These children design the project and want to lead the group and seem to thrive when they can push ideas to new limits. They struggle more with completing tasks. They want to be cooperative but become frustrated to have to constantly re-explain their vision. Excitement for them is being challenged to think in new and unique patterns. They are eager for others to take their idea and implement it. Completing all the nuts and bolts of a task is boring. They lose momentum and try to escape by moving on to a new idea/project. Their desire to be recognized for their competency keeps them on task.


Getting the job done drives these children. If they get an assignment they want it done as quickly as possible so they can focus on play. Too many things due at the same time can be very stressful. Working on multiple projects at the same time can become confusing. They want information and they want that information to be correct. Hypothetical word plays seem unimportant. The world should operate by a set of predictable rules. Frequent unplanned changes can create stress. They are known for their willingness to take charge and direct others who are unwilling to initiate action. This type can be a leader for those who are willing to follow their direction.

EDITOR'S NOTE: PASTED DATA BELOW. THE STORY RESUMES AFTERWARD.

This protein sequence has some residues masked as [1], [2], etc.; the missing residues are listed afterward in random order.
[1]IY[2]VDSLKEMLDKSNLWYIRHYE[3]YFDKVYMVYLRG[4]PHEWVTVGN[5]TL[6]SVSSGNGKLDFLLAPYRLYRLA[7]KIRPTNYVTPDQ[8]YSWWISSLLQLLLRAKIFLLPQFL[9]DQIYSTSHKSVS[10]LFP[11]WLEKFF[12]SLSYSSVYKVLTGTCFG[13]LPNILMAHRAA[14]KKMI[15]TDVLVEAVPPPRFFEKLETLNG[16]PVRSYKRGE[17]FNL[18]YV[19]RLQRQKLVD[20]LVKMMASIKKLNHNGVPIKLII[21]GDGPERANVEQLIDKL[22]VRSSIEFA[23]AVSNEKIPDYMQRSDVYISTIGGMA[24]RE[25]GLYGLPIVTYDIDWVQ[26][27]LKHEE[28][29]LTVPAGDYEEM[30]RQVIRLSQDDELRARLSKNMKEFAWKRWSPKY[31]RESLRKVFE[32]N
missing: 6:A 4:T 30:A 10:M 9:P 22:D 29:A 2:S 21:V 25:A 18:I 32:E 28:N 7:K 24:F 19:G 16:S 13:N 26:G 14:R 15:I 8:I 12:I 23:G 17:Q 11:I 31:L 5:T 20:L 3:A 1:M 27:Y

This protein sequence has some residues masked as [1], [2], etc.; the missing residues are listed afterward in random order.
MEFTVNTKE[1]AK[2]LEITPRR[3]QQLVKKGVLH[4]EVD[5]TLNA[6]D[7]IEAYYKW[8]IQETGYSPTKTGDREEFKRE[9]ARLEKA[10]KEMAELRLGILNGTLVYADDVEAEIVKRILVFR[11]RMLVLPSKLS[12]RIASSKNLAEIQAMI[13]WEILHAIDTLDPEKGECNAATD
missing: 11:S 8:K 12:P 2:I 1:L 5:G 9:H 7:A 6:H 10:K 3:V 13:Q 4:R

These children want to do what is expected. They want what is expected to be consistent from one time to the next. Caring for others and caring to maintain routines helps keep the world in place. They can be literal so they will do exactly what they believe is expected. They may struggle with generalizations or responding to new problems. These children like knowing a procedure to follow if something goes wrong. Role-playing "what they might do if..." is a good strategy to help them prepare for the unknown. This is a loving child. People generally enjoy being with them because of their sensitive yet social nature.